Why is the ocean salty
All rain water on the earth, including fresh water and rain water contains dissolved solids that scientists refer to as “salts”. The concentration of these salts differs depending on the water body but the ocean is typically regarded as one of the saltiest bodies of water (barring of course, the Dead Sea).
Oceans naturally break up the minerals within them through natural wear and tear from ocean currents, storms and general movement. The Ocean is a massive weight and a powerful force which results in the ocean floor, beaches and other debris being slowly broken down and dissolved. In fact, sand is formed because the ocean tide repeatedly wears the rocks down until they are fine grains. This process has been going on for many, many years and the amount of minerals in ocean dissolved has become somewhat staggering.
While all water has some natural level of salt within it, when this concentration becomes too high our taste buds reject the water as it is unfit for human consumption. To put this into perspective we have no problems drinking tap water which naturally contains some dissolved minerals. When we add a slight pinch of salt to this water most of use will still be able to drink this water without too much trouble. When we then add a whole teaspoon of salt to a glass of water, the taste becomes unbearable and the drink is ruined. This level of salt to water ratio is similar to that which can be found in the sea.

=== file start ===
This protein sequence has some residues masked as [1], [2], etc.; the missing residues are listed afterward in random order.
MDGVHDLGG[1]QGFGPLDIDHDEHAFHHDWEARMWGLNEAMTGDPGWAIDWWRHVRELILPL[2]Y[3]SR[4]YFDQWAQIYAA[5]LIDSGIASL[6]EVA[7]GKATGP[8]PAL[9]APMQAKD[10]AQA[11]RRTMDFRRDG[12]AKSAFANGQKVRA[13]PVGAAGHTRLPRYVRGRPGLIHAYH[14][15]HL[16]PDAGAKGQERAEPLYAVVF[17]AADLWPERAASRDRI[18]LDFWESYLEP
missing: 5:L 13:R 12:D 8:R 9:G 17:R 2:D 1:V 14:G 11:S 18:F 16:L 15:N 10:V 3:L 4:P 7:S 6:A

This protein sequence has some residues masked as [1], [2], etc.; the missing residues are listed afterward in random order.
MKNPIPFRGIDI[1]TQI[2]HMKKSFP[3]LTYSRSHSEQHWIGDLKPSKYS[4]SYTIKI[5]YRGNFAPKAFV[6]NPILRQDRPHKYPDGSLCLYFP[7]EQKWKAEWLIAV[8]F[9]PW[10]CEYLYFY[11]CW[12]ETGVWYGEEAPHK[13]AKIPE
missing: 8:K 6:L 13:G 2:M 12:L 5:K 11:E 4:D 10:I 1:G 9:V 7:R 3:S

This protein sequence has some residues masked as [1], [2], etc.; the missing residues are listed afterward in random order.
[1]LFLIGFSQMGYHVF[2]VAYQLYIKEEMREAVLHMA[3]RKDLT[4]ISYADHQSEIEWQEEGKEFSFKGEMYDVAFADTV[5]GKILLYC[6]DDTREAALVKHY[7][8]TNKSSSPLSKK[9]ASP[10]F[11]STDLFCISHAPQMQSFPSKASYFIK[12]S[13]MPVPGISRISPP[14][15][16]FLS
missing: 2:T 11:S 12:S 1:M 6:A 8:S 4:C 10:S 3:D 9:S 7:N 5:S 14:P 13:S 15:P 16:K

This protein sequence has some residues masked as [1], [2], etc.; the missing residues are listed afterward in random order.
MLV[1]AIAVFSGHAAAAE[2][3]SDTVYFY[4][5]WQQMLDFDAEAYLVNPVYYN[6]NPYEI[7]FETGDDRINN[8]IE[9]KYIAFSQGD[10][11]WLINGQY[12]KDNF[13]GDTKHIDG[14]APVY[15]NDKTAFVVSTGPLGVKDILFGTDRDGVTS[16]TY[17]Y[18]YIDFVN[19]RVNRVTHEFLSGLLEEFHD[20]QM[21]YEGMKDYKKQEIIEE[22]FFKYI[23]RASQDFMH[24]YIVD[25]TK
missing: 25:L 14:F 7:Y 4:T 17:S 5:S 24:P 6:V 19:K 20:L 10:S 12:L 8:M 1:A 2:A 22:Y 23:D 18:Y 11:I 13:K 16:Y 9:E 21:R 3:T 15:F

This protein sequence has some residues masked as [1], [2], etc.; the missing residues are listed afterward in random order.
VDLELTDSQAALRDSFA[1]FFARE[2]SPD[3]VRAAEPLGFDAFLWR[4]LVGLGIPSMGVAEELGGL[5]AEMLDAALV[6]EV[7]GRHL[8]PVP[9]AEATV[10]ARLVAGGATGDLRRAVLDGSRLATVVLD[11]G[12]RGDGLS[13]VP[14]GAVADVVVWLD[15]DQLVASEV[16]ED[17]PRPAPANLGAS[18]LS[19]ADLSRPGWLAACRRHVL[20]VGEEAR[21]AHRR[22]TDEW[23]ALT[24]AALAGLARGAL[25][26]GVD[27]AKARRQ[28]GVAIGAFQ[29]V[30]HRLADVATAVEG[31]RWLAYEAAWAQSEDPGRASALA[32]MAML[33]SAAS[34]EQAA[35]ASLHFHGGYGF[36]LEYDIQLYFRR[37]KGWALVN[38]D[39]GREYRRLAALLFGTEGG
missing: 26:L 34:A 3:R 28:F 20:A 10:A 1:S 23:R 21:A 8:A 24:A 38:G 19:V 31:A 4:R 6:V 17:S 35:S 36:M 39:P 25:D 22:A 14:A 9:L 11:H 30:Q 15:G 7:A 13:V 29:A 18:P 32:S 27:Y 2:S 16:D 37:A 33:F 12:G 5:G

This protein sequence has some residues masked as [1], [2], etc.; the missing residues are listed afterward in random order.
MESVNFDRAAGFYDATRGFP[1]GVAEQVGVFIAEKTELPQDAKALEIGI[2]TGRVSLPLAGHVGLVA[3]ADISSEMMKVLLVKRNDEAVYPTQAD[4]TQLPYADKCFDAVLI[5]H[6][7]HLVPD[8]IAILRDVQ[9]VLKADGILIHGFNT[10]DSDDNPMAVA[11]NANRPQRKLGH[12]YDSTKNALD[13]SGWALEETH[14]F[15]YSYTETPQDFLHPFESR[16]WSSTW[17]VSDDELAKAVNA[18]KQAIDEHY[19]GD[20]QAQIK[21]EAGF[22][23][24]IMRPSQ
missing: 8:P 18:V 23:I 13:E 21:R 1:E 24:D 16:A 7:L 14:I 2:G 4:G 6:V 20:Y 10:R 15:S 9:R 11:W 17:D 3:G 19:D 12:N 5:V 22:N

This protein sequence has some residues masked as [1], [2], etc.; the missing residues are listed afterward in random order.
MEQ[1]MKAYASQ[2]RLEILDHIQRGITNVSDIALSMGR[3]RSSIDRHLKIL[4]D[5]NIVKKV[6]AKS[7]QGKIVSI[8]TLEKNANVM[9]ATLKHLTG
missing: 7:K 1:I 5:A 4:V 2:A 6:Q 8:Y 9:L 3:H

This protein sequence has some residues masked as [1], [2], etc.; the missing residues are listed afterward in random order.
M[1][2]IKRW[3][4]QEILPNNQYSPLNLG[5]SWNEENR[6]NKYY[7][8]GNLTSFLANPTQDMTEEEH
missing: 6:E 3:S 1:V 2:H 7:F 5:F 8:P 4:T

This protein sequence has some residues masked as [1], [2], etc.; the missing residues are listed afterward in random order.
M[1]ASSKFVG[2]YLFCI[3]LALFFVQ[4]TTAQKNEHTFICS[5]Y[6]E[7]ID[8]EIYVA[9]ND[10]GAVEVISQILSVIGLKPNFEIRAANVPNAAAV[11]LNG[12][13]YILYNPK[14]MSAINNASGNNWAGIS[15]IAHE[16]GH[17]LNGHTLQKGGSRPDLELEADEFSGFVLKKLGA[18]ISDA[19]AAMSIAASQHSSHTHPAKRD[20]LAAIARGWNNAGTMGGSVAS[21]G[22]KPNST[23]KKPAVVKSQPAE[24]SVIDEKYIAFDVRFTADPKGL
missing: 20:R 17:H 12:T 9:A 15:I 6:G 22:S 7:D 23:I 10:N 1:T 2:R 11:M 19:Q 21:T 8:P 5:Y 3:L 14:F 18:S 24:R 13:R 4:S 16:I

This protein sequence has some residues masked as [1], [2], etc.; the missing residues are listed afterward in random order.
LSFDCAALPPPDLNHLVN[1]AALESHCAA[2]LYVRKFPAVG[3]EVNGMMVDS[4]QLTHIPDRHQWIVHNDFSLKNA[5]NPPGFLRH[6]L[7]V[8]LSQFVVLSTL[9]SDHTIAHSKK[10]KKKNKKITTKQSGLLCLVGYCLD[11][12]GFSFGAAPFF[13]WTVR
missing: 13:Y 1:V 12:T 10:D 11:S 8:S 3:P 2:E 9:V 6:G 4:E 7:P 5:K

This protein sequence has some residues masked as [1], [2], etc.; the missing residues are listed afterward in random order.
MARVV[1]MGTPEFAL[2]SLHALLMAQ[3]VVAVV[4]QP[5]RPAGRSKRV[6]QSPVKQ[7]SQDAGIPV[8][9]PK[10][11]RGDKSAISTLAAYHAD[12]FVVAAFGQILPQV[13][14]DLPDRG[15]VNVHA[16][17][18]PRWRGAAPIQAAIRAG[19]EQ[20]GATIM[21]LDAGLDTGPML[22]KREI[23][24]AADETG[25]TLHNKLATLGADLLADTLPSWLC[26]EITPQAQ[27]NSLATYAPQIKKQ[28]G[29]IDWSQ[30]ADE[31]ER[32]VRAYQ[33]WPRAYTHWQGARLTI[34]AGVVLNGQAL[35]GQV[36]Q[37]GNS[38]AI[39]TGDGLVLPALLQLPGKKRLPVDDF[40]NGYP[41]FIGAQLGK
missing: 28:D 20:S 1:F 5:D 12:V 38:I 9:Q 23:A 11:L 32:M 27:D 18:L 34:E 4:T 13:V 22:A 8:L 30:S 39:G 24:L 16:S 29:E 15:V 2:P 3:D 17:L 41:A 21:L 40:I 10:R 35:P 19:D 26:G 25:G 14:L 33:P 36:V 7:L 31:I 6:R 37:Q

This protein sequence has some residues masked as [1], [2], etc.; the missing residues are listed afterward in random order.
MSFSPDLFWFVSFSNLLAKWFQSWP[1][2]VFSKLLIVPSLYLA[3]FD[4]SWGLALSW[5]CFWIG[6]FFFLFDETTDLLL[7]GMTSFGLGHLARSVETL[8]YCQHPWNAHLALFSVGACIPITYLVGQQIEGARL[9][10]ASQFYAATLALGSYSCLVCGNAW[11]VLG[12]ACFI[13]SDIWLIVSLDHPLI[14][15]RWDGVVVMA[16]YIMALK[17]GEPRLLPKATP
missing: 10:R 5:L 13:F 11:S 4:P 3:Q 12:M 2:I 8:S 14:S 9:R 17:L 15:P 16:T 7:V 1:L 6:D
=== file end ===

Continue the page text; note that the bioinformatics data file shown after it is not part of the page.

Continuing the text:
Scientists have varying views on the estimated level of salt in the Ocean today however most have concluded the Ocean holds approximately 50 quadrillion tonnes of salt (dissolved solids). For many of us, that is a wholly unimaginable number. One popular perspective to show you how salty the ocean is to imagine the entire Ocean’s salt was collected together in a sold mass and spread out over the earth. This layer would be around 500 feet thick which is about as tall as a 40 story office building.
Ocean water is comprised of a very complex solution of various different mineral salts that have collected up over time as well as some decayed biological matter. Most of these ocean salts were created from long and arduous processes such as weathering, erosion and cooled igneous rocks being broken down over time. Rains and streams that flow into the ocean also contribute to this as their strong currents transport extra minerals from the mountains through to the bottom of the sea.
Despite a few fresh rivers pouring into the seas and the ocean this does not make the ocean any fresher. This is because these rivers are only a small fraction of what makes up the ocean and many rivers actually server to transport extra minerals down into the ocean depths. It has been suggested that in the very beginning the ocean must have been very fresh. However, ever since the first rains that spread over the earth and washed the minerals into the ocean these water have become saltier and saltier.